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WWE’s legendary Undertaker breaks silence, pulls back curtain in one-man show

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Mark Calaway’s 1 deadMAN show features “The Phenom” sharing never-before-heard stories from his Hall of Fame career. (WWE Photo)

Mark Calaway rarely said a word during one of the greatest careers in pro wrestling history.

But now, three decades after making his WWE debut as The Undertaker, Calaway has a lot to say, and he’s doing it on a new stage and in front of a new audience.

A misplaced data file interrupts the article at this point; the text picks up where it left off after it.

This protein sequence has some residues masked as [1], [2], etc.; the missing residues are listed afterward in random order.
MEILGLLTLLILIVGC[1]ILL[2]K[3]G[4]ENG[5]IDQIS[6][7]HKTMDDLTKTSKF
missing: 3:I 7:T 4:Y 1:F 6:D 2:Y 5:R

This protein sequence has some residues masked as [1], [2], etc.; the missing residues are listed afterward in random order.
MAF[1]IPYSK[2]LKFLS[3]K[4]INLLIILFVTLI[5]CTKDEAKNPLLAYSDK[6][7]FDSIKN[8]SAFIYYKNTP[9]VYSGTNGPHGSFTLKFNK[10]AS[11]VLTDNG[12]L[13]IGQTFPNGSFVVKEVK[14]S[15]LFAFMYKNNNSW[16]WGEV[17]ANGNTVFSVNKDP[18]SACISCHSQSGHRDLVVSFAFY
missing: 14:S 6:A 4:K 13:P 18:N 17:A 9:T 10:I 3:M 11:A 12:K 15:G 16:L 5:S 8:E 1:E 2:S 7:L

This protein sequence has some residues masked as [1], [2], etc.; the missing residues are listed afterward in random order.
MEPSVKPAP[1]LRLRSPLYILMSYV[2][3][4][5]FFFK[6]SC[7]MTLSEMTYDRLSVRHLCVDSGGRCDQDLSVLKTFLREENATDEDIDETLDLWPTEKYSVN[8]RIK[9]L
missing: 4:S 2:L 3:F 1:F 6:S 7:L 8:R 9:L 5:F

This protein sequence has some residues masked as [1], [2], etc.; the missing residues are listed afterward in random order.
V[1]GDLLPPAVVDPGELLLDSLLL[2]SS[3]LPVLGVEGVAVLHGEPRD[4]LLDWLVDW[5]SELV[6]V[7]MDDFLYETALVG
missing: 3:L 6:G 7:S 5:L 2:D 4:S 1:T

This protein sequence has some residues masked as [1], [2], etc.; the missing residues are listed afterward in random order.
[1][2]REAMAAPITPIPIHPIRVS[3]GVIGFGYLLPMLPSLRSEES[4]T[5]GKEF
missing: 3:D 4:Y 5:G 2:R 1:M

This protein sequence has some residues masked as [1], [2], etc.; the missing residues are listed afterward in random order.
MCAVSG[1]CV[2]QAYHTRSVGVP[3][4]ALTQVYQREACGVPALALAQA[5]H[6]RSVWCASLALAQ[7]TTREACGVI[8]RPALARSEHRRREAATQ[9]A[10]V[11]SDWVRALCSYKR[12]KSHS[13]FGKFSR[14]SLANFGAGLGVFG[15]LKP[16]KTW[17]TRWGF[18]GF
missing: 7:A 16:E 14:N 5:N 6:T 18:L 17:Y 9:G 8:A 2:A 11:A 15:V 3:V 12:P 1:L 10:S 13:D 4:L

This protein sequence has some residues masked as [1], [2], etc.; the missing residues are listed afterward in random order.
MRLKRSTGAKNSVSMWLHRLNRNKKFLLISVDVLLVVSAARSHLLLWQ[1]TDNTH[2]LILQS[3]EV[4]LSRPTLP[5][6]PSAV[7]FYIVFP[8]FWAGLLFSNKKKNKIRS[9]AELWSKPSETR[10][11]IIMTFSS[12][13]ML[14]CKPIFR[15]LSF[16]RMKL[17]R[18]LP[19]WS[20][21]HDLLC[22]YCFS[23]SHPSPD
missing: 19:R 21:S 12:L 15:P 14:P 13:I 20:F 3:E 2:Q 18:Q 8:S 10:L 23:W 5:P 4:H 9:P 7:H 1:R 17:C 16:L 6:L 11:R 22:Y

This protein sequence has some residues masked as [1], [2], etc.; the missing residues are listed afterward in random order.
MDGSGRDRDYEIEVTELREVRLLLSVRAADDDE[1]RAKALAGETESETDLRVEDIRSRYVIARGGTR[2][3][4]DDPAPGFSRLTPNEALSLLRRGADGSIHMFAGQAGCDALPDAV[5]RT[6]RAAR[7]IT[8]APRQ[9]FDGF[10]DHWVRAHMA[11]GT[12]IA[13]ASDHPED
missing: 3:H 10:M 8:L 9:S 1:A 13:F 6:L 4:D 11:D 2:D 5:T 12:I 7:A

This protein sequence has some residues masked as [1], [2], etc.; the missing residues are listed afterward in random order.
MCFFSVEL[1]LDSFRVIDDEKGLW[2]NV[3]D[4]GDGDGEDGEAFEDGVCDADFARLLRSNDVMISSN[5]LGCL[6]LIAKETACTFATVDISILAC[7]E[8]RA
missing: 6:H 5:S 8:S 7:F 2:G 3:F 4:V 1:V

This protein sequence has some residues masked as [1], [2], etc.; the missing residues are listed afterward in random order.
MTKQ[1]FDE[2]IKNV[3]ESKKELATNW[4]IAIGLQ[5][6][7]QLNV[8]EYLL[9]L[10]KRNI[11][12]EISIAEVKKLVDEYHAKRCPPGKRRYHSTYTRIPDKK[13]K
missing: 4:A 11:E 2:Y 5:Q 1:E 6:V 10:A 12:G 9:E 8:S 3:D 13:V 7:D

The 58-year-old Calaway has been taking his “Undertaker 1 deadMAN Show” to select venues across the country, sharing never-before-heard stories from his Hall of Fame career and taking questions from fans in attendance.

Calaway, who retired in 2020, has sold out venues in Nashville, Philadelphia, Boston and San Antonio, some in conjunction with WWE’s premium live events in those cities, since debuting his show last summer.

His final bout, a “Boneyard” match with AJ Styles at Wrestlemania 36 in 2020, was Taker’s “perfect ending” to his career, “burying” his opponent and riding away on a motorcycle. He was inducted into the WWE Hall of Fame two years later.

While advancing age, big-man bumps, a bad hip and countless surgeries took a toll on his physical abilities, the aura surrounding the larger-than-life character never faded.

Now Calaway has the opportunity to embrace life beyond his iconic character.

Breaking character